Argiopine blocks glutamate‐activated single‐channel currents on crayfish muscle by two mechanisms.

S. M. Antonov, J. Dudel, C. Franke, H. Hatt

Research output: Contribution to journalArticlepeer-review

24 Scopus citations

Abstract

1. The effect of the spider venom argiopine on L‐glutamate‐activated membrane channels of crayfish muscle was investigated using the patch‐clamp technique. 2. When 10(‐2) M‐glutamate and 10(‐9) M‐argiopine were contained in the pipette solution of a cell‐attached patch, bursts of openings of excitatory channels appeared after formation of the patch. These bursts ceased abruptly after variable periods of time in the range of 5 min. Higher concentrations of argiopine (up to 10(‐6) M) blocked more rapidly, approximately in proportion to concentration. 3. The block of excitatory channels could be partially or completely reversed by hyperpolarizing the membrane by up to ‐190 mV from the resting potential. The time constant of the recovery of channel opening decreased with increasing hyperpolarization and was 2 ms with ‐160 mV hyperpolarization. Switching back from the hyperpolarized level to the resting potential, the time constant for the resulting block was about 3 s (10(‐7) M‐argiopine). Potential‐dependent block by argiopine with similar characteristics was also observed in outside‐out patches. 4. Up to argiopine concentrations of 10(‐7) M the kinetics of channel openings and of bursts measured in pre‐block periods or during reversal of the block by hyperpolarization were indistinguishable from controls. 5. When the potential‐dependent block observed in the presence of 10(‐6) M‐argiopine and 10(‐2) M‐glutamate was reversed by hyperpolarization, additional short closings occurred during bursts. This ‘flickering block’ did not change burst length appreciably, but an additional open time component (tau = 0.1 ms) appeared and the average open time per burst was reduced. 6. At least two reaction steps seem necessary to model the behaviour of the potential‐dependent block. The flickering block may be described as intermittent blocking of the channel which does not interfere with the reactions between glutamate and the channel.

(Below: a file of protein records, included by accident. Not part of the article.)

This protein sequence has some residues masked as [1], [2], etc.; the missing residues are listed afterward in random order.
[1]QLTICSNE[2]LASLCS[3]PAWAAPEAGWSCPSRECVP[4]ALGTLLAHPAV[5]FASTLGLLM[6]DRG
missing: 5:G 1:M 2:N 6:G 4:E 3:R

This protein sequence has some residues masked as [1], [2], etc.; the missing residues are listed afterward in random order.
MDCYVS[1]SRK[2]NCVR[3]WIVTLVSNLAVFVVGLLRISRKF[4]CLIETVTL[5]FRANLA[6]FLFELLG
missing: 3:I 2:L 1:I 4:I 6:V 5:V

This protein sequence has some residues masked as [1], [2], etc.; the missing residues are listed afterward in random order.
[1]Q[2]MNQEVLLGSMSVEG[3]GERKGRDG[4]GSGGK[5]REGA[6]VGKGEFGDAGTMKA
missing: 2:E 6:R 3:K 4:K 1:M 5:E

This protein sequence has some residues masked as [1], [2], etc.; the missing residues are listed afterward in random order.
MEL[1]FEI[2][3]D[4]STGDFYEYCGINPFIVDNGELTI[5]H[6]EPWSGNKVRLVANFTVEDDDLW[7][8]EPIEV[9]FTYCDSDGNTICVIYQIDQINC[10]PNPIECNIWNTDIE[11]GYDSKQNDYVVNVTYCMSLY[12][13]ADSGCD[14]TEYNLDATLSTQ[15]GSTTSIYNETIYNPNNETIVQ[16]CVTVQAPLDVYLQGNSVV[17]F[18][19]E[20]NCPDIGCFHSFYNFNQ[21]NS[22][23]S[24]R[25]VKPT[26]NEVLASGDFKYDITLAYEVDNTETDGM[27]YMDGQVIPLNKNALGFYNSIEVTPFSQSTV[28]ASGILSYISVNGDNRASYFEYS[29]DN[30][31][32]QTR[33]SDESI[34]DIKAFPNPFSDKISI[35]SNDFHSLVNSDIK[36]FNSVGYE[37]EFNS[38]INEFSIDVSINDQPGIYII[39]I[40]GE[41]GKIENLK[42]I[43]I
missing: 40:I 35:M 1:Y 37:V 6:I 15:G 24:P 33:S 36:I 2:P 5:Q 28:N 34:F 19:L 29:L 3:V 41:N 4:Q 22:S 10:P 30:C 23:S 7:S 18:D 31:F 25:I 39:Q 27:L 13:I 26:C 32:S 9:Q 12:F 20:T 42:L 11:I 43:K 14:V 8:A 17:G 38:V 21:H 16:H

Original languageEnglish
Pages (from-to)569-587
Number of pages19
JournalJournal of Physiology
Volume419
Issue number1
DOIs
StatePublished - 1 Dec 1989

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